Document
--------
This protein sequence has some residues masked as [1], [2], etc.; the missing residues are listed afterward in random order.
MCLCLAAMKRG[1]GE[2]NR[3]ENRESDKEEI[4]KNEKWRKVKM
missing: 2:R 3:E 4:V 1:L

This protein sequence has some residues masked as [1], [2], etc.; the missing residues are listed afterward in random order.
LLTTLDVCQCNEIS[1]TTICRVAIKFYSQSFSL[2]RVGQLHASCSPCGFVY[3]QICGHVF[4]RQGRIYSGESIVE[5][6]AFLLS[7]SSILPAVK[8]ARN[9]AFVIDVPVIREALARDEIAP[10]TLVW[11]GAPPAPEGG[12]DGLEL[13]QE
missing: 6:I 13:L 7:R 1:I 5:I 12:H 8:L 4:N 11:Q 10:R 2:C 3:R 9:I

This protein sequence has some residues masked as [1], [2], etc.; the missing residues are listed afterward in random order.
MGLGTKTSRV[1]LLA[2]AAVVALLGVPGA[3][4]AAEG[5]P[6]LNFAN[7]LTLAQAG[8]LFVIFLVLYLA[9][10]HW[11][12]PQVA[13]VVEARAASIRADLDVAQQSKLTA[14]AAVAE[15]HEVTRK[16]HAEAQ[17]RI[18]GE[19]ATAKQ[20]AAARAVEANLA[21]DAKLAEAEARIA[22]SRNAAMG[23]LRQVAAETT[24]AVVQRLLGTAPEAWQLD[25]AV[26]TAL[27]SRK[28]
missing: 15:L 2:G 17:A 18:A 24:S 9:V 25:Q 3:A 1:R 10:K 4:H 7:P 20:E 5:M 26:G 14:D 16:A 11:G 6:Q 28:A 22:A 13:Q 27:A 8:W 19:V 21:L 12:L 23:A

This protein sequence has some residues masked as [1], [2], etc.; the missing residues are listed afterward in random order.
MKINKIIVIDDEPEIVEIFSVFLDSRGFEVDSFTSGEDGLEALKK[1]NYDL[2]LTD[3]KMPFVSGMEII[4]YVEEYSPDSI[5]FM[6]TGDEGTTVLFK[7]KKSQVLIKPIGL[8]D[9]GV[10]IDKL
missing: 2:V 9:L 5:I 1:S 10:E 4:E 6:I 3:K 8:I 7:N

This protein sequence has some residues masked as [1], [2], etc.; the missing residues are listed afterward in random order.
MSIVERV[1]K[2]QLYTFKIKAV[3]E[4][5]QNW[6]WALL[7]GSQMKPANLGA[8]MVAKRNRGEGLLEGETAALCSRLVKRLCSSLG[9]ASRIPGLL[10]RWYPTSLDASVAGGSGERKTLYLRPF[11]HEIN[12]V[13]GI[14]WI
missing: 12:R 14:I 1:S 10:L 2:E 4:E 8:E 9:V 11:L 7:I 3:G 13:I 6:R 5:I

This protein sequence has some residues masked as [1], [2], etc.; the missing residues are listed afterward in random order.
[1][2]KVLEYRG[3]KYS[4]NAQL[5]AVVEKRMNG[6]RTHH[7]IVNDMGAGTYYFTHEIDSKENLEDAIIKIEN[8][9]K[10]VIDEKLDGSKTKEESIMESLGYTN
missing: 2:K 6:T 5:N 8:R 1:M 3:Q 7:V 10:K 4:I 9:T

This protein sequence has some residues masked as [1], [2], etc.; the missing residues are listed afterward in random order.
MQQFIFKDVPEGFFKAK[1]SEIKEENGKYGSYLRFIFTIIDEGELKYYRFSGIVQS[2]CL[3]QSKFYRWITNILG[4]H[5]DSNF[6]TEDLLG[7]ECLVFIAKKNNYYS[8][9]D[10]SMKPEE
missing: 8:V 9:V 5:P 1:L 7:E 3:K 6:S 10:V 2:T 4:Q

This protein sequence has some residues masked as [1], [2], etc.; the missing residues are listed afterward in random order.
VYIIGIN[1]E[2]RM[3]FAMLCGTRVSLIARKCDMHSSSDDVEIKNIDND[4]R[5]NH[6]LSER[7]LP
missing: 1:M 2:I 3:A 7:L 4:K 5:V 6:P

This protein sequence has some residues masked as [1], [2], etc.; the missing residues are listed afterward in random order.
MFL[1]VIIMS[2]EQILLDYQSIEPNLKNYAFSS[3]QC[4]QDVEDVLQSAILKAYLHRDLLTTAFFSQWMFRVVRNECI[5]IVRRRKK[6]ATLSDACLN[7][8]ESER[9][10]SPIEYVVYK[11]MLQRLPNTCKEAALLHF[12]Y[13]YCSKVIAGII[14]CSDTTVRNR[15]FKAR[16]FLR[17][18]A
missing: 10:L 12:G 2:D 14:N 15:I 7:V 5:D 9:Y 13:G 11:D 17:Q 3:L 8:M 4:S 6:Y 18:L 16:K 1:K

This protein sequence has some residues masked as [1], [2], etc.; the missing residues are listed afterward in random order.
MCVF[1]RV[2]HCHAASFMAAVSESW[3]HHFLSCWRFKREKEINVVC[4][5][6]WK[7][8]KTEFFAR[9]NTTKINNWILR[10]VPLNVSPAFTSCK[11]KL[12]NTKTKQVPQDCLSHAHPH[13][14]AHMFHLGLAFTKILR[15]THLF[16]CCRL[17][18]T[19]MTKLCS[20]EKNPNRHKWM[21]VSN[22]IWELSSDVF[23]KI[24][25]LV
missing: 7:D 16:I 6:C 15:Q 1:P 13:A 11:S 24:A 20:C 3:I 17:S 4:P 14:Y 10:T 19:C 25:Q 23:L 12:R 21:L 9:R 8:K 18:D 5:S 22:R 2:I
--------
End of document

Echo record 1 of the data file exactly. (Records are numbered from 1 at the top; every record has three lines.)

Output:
This protein sequence has some residues masked as [1], [2], etc.; the missing residues are listed afterward in random order.
MCLCLAAMKRG[1]GE[2]NR[3]ENRESDKEEI[4]KNEKWRKVKM
missing: 2:R 3:E 4:V 1:L